This particular cultural choice does not allow for points of view which start at the moment of unity, because that moment goes against the basic principle of the cultural method: to take things apart so that they can be put together in a new form. In other words, this cultural choice transgresses the root understandings of syilx (indigenous) culture and teaches in the main a process of dissection, coupled with a creative process of reassembly, which uses two materials: dissected material and human physical experience. This is a perfect map of colonial experience. It contains profound, innately racist social choices which are, at least, essential to talk about, if Canada, and the Okanagan, are to be unified societies. If they are to be disunitied societies, God help us all. Furthermore, if the method is displaying itself in these subjects in this way it is likely doing so in science as well.

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7. Why Syilx?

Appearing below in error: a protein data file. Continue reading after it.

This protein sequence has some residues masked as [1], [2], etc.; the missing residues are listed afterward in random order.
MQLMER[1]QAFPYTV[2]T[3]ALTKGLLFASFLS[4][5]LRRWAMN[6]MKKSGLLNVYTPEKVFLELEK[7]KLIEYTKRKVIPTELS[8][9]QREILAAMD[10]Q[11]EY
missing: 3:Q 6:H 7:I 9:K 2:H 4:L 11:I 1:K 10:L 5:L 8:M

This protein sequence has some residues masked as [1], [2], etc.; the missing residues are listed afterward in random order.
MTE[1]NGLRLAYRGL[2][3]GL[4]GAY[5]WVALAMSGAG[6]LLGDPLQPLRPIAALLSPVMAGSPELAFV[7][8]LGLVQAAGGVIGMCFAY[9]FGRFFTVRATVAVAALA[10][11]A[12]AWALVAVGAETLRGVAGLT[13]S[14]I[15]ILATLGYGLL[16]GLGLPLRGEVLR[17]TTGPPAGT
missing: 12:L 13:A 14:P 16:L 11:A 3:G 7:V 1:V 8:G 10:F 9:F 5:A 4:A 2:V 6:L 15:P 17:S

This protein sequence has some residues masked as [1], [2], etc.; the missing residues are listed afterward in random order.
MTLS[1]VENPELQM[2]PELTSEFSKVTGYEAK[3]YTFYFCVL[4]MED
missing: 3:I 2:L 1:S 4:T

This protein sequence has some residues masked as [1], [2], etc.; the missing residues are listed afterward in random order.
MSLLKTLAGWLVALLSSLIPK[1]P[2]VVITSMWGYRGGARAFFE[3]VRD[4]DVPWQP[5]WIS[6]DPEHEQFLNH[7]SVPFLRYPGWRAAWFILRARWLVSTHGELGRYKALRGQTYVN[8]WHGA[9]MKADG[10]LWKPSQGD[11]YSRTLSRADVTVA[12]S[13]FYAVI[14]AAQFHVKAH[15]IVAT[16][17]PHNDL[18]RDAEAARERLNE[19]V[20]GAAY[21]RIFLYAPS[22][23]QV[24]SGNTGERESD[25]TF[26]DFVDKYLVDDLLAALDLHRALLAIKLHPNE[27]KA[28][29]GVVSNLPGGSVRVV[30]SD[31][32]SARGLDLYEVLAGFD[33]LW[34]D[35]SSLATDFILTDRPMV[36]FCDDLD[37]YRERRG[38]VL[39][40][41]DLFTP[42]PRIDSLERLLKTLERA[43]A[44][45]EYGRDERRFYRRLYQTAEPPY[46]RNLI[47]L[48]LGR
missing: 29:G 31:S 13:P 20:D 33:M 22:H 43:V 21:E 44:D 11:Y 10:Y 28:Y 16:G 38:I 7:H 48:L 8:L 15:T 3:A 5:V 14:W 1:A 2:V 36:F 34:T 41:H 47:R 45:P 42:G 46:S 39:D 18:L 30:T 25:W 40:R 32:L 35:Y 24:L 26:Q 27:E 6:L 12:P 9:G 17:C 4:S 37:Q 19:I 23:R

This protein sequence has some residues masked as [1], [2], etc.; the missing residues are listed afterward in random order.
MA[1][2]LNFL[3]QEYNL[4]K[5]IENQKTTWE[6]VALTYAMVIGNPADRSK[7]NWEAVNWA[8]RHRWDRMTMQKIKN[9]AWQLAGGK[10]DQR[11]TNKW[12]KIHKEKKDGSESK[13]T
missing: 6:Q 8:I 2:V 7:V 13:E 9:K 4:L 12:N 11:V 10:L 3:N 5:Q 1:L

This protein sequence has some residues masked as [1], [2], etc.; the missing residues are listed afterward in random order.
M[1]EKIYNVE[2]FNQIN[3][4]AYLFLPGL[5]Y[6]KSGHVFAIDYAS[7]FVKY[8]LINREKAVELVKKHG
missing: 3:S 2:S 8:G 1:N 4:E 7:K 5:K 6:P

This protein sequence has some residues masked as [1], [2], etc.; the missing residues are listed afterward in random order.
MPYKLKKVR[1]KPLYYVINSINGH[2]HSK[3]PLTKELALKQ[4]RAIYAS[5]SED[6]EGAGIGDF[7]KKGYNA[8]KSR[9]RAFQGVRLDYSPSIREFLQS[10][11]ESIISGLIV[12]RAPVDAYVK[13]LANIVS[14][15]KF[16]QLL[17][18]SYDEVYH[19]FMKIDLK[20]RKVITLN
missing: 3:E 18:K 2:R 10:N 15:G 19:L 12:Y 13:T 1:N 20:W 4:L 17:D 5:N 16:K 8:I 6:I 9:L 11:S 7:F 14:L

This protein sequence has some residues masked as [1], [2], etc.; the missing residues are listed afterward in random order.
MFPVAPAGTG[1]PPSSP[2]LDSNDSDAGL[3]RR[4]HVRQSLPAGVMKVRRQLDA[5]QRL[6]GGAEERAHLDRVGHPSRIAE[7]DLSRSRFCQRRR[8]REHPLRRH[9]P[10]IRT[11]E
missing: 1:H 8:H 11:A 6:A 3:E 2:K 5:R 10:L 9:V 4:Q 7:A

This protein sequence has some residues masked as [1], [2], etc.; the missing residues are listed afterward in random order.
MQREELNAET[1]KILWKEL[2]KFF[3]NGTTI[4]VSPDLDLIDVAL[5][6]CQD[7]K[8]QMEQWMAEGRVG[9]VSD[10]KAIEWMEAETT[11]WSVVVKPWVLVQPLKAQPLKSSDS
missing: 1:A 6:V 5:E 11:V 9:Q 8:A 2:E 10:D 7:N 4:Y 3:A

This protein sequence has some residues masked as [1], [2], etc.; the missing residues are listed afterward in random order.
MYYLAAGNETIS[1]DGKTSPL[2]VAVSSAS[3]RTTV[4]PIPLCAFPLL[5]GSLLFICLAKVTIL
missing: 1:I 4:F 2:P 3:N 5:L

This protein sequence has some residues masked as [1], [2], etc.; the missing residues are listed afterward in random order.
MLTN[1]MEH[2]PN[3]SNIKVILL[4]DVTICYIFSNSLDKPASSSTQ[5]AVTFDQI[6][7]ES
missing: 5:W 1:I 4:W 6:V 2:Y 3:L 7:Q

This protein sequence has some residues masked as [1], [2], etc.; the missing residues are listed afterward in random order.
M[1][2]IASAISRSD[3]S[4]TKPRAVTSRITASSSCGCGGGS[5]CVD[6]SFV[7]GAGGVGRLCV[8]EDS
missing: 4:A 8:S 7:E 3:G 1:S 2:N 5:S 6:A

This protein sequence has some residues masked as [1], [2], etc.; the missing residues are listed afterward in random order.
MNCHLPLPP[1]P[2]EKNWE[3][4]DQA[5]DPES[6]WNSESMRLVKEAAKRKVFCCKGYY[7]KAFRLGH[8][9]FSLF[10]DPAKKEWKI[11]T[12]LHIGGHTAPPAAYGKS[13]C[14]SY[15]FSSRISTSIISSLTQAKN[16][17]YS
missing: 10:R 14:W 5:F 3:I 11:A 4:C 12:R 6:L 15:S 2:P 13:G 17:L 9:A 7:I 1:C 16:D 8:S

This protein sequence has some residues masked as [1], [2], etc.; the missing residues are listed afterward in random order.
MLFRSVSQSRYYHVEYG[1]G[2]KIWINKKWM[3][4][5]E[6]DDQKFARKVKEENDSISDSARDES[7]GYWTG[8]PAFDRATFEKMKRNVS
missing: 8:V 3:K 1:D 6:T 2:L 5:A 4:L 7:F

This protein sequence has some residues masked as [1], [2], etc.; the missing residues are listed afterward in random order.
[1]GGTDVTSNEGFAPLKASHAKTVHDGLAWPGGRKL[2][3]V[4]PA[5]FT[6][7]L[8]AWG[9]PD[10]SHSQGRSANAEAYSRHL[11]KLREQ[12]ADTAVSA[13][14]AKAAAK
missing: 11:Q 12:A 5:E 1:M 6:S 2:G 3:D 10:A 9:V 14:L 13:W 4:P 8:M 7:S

Apart from the essential point, that a study of the culture that grew up with this landscape and maintained it for 4,000 years, in schooling situations that did not centre around classrooms, would be invaluable for the continued sustainability of human culture in this place, and the secondary point that the current lack of productivity of the natural landscapes reflects a 160-year-old turning-away from such knowledge, syilx culture is an invaluable doorway for fulfilling the current directives of the Ministry of Education of British Columbia for mandated inclusion of First Nations knowledge into the schooling curriculum. Applying a non-classroom model, centred around wetlands, would fulfill a major part of this mandate. Other benefits of a wetland-based learning area would connect the wetland with culture, history, environment, food production, and understandings of the relationships between people and the earth. Not only would such a model fulfill the Ministry’s mandate, but it would fulfill many other areas of education at the same time, without descending to a special class on Indigenous studies, without significant opportunities for it to enrich the conversation of the school with society as a whole. Besides, have you ever met any syilx people? I just plain like them.P1160057